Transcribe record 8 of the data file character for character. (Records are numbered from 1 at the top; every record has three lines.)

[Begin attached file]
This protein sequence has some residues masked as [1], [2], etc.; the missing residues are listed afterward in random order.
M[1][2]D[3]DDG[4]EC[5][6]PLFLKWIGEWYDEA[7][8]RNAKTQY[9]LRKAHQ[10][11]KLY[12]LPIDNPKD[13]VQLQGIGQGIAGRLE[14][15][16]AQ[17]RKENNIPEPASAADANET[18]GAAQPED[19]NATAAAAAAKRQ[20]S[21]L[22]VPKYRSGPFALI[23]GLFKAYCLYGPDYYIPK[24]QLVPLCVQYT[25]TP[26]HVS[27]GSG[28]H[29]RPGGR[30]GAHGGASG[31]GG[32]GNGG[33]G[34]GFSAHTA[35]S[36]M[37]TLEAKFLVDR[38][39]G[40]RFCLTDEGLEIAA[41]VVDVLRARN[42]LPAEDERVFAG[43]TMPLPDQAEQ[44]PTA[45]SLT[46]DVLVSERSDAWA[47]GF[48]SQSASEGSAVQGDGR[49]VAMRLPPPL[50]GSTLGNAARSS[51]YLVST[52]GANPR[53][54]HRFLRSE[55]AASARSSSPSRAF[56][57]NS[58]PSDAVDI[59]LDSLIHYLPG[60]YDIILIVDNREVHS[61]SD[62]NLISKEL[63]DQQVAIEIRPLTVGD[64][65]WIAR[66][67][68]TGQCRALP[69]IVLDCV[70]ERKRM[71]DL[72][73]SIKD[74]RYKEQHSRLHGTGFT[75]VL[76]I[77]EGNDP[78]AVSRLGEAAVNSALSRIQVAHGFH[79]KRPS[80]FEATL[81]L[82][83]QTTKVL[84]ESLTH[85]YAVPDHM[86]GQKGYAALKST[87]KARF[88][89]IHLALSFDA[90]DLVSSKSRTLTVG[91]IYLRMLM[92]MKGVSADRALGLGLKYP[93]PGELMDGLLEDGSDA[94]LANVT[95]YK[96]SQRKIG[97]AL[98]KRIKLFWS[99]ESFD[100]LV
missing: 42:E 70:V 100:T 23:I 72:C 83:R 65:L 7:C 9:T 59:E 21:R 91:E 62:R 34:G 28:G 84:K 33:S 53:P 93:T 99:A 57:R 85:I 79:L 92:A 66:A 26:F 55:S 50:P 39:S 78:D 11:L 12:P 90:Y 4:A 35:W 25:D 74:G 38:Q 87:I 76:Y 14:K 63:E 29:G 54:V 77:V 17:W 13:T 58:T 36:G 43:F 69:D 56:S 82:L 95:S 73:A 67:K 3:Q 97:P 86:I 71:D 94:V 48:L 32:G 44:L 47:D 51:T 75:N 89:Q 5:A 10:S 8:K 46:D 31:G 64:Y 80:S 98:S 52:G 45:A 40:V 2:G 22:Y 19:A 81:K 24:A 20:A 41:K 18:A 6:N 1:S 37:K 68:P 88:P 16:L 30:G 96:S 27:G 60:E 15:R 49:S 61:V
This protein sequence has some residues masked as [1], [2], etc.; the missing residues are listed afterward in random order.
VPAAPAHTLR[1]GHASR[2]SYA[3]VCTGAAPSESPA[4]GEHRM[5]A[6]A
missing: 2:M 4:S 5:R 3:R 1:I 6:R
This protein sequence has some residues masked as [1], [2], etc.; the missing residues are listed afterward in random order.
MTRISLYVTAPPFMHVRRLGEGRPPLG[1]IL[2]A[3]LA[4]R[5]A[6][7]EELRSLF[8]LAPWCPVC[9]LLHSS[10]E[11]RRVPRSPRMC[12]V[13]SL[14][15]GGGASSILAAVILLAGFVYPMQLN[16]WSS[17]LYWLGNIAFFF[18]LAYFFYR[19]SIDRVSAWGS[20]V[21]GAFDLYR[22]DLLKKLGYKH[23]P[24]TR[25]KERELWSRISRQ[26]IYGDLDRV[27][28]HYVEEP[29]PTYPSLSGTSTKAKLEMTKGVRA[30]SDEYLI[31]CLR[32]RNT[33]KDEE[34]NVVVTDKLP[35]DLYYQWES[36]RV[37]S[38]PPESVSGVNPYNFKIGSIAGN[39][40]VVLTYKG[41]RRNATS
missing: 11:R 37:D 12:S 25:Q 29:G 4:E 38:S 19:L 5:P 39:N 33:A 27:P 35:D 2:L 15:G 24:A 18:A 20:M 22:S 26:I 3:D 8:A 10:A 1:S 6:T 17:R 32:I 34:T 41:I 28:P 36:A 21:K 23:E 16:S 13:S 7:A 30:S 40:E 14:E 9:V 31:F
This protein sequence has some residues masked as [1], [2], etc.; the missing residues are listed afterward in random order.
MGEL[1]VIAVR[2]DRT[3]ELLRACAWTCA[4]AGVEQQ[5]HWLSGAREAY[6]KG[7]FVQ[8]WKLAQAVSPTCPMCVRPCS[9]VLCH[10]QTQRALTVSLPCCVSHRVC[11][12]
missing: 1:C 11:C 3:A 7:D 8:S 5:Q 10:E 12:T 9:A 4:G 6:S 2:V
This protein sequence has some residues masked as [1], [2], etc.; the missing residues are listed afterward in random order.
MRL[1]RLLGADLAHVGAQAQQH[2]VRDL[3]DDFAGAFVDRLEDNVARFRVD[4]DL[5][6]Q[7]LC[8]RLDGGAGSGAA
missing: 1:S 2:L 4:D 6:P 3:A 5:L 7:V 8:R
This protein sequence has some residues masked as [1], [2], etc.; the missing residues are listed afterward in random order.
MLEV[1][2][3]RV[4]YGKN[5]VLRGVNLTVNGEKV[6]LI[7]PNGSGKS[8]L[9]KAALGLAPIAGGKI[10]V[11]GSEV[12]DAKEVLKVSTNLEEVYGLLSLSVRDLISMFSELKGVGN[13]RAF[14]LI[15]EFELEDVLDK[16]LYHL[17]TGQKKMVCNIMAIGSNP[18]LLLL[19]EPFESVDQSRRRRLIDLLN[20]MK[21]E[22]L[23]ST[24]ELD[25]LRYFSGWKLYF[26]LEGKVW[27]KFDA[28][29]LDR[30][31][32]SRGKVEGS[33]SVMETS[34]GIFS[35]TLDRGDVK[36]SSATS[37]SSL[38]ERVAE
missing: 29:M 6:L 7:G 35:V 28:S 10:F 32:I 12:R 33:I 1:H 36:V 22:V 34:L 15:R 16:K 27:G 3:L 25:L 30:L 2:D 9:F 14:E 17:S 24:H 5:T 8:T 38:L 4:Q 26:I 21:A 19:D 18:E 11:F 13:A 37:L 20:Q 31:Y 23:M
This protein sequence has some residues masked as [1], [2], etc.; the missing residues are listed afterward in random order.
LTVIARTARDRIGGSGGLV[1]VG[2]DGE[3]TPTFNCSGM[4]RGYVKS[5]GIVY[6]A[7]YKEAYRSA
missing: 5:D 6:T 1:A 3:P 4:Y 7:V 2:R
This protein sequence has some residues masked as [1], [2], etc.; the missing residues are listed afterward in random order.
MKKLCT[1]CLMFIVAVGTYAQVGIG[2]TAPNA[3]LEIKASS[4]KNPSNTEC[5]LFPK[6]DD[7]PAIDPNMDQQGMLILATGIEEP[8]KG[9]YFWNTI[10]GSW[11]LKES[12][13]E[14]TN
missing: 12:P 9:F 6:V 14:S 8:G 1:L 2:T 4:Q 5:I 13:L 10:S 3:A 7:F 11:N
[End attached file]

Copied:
This protein sequence has some residues masked as [1], [2], etc.; the missing residues are listed afterward in random order.
MKKLCT[1]CLMFIVAVGTYAQVGIG[2]TAPNA[3]LEIKASS[4]KNPSNTEC[5]LFPK[6]DD[7]PAIDPNMDQQGMLILATGIEEP[8]KG[9]YFWNTI[10]GSW[11]LKES[12][13]E[14]TN
missing: 12:P 9:F 6:V 14:S 8:G 1:L 2:T 4:Q 5:I 13:L 10:S 3:A 7:F 11:N